Nokia is like the classic car of phones.
I think back to my first-ever cell phone -- a lovely little Nokia thing -- that worked through blizzards and heatwaves, always available to entertain.
I am assuming this penchant for entertainment hasn't left the company. For it emitted a message on its US Twitter account that, for all the world, suggested Nokia phones don't break. Or, perhaps, never used to.
The image was another Nokia phone that was smart before its time. The headline on it read: "'My Nokia phone broke' - nobody."
Of course this was posted with something of a wink. I think. It was being used, though, to encourage you to make the switch to Nokia from your supposedly tawdry old iPhone or Galaxy.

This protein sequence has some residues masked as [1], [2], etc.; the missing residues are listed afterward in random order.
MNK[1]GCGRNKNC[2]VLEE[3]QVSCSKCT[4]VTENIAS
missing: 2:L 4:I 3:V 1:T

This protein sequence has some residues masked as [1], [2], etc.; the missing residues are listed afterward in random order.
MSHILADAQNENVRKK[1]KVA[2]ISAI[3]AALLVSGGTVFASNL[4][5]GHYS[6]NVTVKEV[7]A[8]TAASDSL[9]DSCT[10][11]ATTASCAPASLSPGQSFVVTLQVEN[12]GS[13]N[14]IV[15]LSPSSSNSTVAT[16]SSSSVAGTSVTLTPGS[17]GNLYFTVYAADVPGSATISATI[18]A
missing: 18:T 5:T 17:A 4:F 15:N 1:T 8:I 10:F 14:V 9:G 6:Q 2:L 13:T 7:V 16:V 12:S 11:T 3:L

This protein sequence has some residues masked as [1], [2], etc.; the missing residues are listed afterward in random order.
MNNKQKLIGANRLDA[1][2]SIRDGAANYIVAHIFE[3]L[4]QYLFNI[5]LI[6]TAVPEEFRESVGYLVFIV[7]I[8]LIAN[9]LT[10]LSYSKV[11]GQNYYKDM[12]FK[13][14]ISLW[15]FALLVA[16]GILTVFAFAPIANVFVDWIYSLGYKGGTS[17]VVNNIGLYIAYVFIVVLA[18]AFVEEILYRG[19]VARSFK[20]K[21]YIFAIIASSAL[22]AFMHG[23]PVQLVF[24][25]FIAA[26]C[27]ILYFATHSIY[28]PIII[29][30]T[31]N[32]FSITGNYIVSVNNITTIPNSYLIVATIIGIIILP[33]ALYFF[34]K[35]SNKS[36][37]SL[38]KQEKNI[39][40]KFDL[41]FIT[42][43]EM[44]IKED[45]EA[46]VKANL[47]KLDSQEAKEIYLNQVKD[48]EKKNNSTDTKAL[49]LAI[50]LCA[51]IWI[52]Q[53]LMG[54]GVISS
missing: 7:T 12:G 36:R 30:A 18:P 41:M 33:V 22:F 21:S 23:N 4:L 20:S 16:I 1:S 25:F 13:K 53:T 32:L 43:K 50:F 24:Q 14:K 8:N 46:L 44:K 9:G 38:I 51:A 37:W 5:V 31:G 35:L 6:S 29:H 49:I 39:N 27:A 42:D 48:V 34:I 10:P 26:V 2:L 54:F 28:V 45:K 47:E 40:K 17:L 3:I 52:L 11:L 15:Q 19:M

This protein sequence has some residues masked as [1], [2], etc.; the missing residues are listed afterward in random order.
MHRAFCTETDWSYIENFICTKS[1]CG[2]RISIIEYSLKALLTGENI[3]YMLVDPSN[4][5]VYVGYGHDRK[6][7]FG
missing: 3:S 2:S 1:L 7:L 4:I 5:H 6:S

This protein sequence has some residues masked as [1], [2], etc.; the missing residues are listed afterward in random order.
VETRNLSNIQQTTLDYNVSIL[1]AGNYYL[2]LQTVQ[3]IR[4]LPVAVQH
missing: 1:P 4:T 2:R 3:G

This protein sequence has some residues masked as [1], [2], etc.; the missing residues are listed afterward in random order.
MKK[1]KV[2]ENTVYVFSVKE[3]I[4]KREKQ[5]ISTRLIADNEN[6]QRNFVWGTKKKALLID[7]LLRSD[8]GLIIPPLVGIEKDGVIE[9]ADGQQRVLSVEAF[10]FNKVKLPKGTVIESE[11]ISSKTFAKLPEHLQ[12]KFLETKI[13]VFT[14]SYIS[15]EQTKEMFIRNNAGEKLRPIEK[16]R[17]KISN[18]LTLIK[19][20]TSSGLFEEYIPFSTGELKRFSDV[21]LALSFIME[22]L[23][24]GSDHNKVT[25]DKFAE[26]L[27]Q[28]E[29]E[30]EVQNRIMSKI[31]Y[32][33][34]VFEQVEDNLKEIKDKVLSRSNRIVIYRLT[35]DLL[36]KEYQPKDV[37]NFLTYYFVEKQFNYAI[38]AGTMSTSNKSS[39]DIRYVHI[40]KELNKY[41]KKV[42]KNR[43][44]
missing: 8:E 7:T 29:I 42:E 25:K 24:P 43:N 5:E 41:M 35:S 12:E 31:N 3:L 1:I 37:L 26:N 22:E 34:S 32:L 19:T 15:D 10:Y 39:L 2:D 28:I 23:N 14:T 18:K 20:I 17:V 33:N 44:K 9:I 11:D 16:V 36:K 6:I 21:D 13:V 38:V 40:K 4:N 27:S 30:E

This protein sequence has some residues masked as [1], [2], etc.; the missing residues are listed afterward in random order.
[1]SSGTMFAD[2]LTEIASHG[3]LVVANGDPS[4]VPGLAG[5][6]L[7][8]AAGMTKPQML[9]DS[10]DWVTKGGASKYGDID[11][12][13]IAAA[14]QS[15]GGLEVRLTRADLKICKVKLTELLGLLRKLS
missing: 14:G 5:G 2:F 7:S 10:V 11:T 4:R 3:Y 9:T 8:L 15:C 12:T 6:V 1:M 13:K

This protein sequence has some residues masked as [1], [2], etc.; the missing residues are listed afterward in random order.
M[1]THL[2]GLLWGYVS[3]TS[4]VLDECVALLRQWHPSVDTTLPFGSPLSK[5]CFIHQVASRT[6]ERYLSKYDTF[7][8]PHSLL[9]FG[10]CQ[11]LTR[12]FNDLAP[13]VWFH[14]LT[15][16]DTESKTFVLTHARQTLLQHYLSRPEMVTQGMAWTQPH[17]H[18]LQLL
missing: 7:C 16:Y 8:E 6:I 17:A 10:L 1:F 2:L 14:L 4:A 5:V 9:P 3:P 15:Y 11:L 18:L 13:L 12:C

I know this because the tweet was accompanied by the hashtag #Switch and a link to the Nokia switch page.
Somehow, reliability has become something of a secondary issue when it comes to smartphones. People seem more seduced by design and screen size.
This leaves my engineer friend George, for example, in a tortured relationship with his Nokia Lumia 920. He chose the phone because he liked the OS and it wasn't an iPhone or a Galaxy.
He especially loves the camera. However, he is now on his fifth Lumia, as the first four broke down. All for different reasons.
The phones were always promptly replaced. However, even for him, it seems that whether the phone is reliable is far less important than a host of other facets.
At what point do people give up on a phone because it simply doesn't work? Has humanity really become more tolerant of something so basic, in favor of more ephemeral elements?